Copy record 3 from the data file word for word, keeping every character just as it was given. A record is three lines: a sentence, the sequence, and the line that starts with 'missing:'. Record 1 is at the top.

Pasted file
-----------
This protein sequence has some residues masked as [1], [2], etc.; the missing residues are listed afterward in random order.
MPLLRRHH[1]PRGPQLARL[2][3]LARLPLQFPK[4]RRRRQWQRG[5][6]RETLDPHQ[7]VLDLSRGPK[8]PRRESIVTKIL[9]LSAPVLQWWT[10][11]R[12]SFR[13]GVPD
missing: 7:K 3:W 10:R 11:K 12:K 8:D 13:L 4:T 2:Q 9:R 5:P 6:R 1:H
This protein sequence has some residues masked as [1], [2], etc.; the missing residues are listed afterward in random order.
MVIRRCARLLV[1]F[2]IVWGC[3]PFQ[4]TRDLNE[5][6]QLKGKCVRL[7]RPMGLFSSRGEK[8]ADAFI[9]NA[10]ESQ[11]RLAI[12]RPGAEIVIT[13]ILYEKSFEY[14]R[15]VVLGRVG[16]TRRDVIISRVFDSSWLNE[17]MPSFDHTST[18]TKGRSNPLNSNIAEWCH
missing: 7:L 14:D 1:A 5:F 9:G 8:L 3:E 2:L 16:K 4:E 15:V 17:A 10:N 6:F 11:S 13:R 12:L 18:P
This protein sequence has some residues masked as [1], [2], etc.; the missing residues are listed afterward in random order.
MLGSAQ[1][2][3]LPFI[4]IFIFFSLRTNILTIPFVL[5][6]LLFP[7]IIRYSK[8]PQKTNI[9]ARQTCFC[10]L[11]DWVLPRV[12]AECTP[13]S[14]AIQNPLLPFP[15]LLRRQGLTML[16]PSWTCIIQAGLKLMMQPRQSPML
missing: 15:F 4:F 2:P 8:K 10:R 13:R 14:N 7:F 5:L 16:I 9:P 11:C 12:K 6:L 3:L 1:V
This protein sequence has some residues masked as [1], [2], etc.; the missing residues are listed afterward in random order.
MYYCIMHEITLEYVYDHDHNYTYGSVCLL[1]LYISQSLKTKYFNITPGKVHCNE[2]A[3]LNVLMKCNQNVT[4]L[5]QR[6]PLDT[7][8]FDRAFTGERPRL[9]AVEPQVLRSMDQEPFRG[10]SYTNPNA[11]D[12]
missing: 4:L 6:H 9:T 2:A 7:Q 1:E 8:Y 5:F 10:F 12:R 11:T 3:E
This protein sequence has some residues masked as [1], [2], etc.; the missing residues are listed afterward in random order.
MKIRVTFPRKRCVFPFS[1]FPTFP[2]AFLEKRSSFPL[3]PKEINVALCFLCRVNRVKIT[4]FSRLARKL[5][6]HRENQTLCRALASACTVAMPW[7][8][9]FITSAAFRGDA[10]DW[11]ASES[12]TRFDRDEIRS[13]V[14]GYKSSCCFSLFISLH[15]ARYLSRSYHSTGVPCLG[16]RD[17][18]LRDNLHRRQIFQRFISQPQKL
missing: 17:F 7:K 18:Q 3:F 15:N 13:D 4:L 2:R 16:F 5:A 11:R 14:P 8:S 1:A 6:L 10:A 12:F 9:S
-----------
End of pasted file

This protein sequence has some residues masked as [1], [2], etc.; the missing residues are listed afterward in random order.
MLGSAQ[1][2][3]LPFI[4]IFIFFSLRTNILTIPFVL[5][6]LLFP[7]IIRYSK[8]PQKTNI[9]ARQTCFC[10]L[11]DWVLPRV[12]AECTP[13]S[14]AIQNPLLPFP[15]LLRRQGLTML[16]PSWTCIIQAGLKLMMQPRQSPML
missing: 15:F 4:F 2:P 8:K 10:R 13:R 14:N 7:F 5:L 16:I 9:P 11:C 12:K 6:L 3:L 1:V